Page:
Git automatically creates trees and blobs based on the index.

To make our own tree we have to make an index.

The index needs to know:

  • mode (10064 means regular file)
  • hash
  • name
$ git update-index --add --cacheinfo 100644 \
b1a1b80ca6f24ccdd220d8db24af08db4e096970 cmgs.txt

--add hashes file, stores to .git/objects and adds to index.

--cacheinfo tells git to use the info already in .git/objects for this content.

Creating trees (pt. 2)

Now we can make a tree.

$ git write-tree

This creates a tree based on current state of the index and gives us its hash.

$ git cat-file -t 9e51f861e7d8976a04cfbeb45003255a59bca9bd
$ git cat-file -p 9e51f861e7d8976a04cfbeb45003255a59bca9bd
100644 blob b1a1b80ca6f24ccdd220d8db24af08db4e096970 cmgs.txt

Now we can use the tree to get a filenames and hashes.

		|     tree     |
		|     9e51     |
		|              |
		|    blob      |
		|    b1a1      |
		|              |

More fun with trees

Let’s make a new tree with the other version of cmgs.txt

$ git update-index --cacheinfo 100644 \
 3a918db0eb98806e55545a8457d5fa3675f5270c cmgs.txt

And just for fun let’s add a new file.

$ echo "new file" > new.txt
$ git update-index --add new.txt

Finally, make the tree..

$ git write-tree
$ git cat-file -p 34bfdc1c8a3d1d2bc487d79d9208650ef28415bc 
100644 blob 3a918db0eb98806e55545a8457d5fa3675f5270c    cmgs.txt
100644 blob fa49b077972391ad58037050f2a75f74e3671e92    new.txt

Trees of trees

We can add trees to our current tree. This produces a new tree.

$ git read-tree --prefix=v1 9e51f861e7d8976a04cfbeb45003255a59bca9bd 
$ git write-tree

$ git cat-file -p c1b987fd9e44054318fc1786953b1a06ba0bfd5c 
100644 blob 3a918db0eb98806e55545a8457d5fa3675f5270c    cmgs.txt
100644 blob fa49b077972391ad58037050f2a75f74e3671e92    new.txt
040000 tree 9e51f861e7d8976a04cfbeb45003255a59bca9bd    v1 

Our trees

                            |     tree     |
                            |     c1b9     |
                            |              |
                              ++                      |
                  +-----------++----+                 |v1
         cmgs.txt |                 | new.txt         |
                  +                 +                 +
          +--------------+   +--------------+  +--------------+
          |    blob      |   |    blob      |  |    tree      |
          |--------------|   |--------------|  |--------------|
          |    3a91      |   |    fa49      |  |    9e51      |
          |              |   |              |  |              |
          +--------------+   +--------------+  +------+-------+
                                               |    blob      |
                                               |    b1a1      |
                                               |              |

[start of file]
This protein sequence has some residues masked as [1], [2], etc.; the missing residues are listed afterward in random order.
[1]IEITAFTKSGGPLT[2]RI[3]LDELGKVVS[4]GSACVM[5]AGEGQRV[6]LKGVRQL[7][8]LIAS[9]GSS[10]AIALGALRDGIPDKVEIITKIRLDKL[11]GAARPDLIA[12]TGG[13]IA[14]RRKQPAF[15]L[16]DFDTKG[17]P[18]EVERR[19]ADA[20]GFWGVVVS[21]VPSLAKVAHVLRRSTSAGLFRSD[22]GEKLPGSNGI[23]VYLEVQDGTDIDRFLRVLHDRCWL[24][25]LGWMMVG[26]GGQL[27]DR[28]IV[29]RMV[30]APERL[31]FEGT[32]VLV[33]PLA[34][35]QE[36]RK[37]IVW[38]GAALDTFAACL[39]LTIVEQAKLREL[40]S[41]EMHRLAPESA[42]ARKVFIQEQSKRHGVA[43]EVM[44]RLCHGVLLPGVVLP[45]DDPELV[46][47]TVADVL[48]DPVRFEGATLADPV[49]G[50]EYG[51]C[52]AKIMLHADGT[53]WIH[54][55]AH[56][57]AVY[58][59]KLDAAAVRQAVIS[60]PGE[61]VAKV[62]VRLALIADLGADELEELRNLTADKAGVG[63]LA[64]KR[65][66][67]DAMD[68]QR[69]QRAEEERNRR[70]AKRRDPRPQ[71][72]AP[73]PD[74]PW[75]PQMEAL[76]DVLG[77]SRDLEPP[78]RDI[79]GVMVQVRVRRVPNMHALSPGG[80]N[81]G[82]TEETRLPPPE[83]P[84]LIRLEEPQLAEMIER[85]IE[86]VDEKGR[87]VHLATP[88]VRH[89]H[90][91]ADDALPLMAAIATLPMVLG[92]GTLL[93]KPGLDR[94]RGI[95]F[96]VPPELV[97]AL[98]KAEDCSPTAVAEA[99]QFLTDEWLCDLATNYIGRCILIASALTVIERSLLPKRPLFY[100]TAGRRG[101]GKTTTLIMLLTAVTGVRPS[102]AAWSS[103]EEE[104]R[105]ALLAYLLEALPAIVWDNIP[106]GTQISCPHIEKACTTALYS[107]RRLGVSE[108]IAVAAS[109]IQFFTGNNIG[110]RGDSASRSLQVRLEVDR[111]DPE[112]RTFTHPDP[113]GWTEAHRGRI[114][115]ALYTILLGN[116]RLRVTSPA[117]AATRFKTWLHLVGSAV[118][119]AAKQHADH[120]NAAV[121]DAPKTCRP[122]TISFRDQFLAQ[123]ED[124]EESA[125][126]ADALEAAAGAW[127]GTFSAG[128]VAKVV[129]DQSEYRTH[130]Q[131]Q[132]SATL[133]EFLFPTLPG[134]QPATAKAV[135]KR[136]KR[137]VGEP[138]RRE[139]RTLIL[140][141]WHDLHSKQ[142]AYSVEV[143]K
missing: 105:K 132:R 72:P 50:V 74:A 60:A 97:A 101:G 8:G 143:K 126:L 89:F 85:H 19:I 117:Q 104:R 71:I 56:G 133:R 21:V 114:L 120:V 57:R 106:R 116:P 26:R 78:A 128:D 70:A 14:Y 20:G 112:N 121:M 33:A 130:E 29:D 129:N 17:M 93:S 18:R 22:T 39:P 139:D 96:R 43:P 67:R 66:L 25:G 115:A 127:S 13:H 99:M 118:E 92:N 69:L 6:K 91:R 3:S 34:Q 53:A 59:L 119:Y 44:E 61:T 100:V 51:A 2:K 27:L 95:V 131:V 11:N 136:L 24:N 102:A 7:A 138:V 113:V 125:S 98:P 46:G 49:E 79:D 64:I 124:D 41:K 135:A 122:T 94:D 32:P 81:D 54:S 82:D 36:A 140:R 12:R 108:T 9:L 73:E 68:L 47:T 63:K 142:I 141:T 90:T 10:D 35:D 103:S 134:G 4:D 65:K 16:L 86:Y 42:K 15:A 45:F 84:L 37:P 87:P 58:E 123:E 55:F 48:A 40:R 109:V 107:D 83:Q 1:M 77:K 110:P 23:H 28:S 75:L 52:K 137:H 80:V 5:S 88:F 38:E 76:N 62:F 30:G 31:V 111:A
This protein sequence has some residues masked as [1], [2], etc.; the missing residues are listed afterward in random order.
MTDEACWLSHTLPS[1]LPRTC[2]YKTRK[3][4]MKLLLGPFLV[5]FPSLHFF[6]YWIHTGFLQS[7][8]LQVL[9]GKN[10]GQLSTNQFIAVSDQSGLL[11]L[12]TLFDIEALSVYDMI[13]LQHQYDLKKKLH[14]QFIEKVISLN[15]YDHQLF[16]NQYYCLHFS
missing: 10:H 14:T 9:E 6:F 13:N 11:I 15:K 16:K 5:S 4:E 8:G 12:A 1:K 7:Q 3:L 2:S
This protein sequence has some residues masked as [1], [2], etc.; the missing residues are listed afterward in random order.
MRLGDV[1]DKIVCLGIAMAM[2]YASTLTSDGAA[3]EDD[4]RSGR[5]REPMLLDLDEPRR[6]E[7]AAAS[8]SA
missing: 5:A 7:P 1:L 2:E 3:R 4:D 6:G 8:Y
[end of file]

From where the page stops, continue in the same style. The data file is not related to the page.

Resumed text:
Commit objects

Finally, we have the commit object.

Trees helped us group files and filenames together.

But we still have to remember the tree hash.

This is where the commit object comes in.

Commit objects

Commit objects store:

  1. Tree pointer
  2. Committer
  3. Commit message
  4. Timestamp

Creating commits

We currently have 3 trees:

  • 9e51 -- cmgs.txt (original)
  • 34bf -- cmgs.txt (modified), new.txt
  • c1b9 -- cmgs.txt (modified), new.txt, v1 (tree)

The command git commit-tree creates a commit from a tree and optionally a parent commit.

$ echo 'first commit' | git commit-tree 9e51

This hash value depends on the data pointed too as well as the author, message, and timestamp.

Viewing commit info

Let’s look at what’s inside our commit.

$ git cat-file -p 5f2c3ae3513b23273dc775cc8c9117c870b92933 
tree 9e51f861e7d8976a04cfbeb45003255a59bca9bd
author Carlos G. Oliver <carlos.gonzalez.oliver@gmail.com> 1508759875 -0400
committer Carlos G. Oliver <carlos.gonzalez.oliver@gmail.com> 1508759875 -0400

first commit

User info pulled from file ~/.gitconfig

Creating a history

We can chain commits together by specifying a preceding commit at commit creation using the -p flag.

$ echo 'second commit' | git commit-tree 34bf -p 5f2c

$ echo 'third commit' | git commit-tree c1b0 -p c1b9

We can now view our history using git log

commit 06cdfb14114061185c292b5b5952ed13b9306855
Author: Carlos G. Oliver <carlos.gonzalez.oliver@gmail.com>
Date:   Mon Oct 23 08:05:13 2017 -0400

    third commit

 v1/cmgs.txt | 1 +
 1 file changed, 1 insertion(+)

commit 64cd23d2a8da3ff0ea24daab7dc33ca40dd91adf
Author: Carlos G. Oliver <carlos.gonzalez.oliver@gmail.com>
Date:   Mon Oct 23 08:04:09 2017 -0400

    second commit

 cmgs.txt | 2 +-
 new.txt  | 1 +
 2 files changed, 2 insertions(+), 1 deletion(-)

commit 5f2c3ae3513b23273dc775cc8c9117c870b92933
Author: Carlos G. Oliver <carlos.gonzalez.oliver@gmail.com>
Date:   Mon Oct 23 07:57:55 2017 -0400

    first commit

 cmgs.txt | 1 +
 1 file changed, 1 insertion(+)

  +--------------+    +--------------+    +--------------+
  |    commit    |    |     tree     |    |     blob     |
  |--------------|    |--------------|    |--------------|
  |    06cd      +--->|    c1b9      +--->|  'doesn't'   +
  |'third  comm.'|    |              |    |              |
  +------+-------+    +------+-------+    +------+-------+
         |                v1 |
         |                   +----------------------------------+
         v                                                      |
  +--------------+    +--------------+                          |
  |    commit    |    |     tree     |                          |
  |--------------|    |--------------|                          |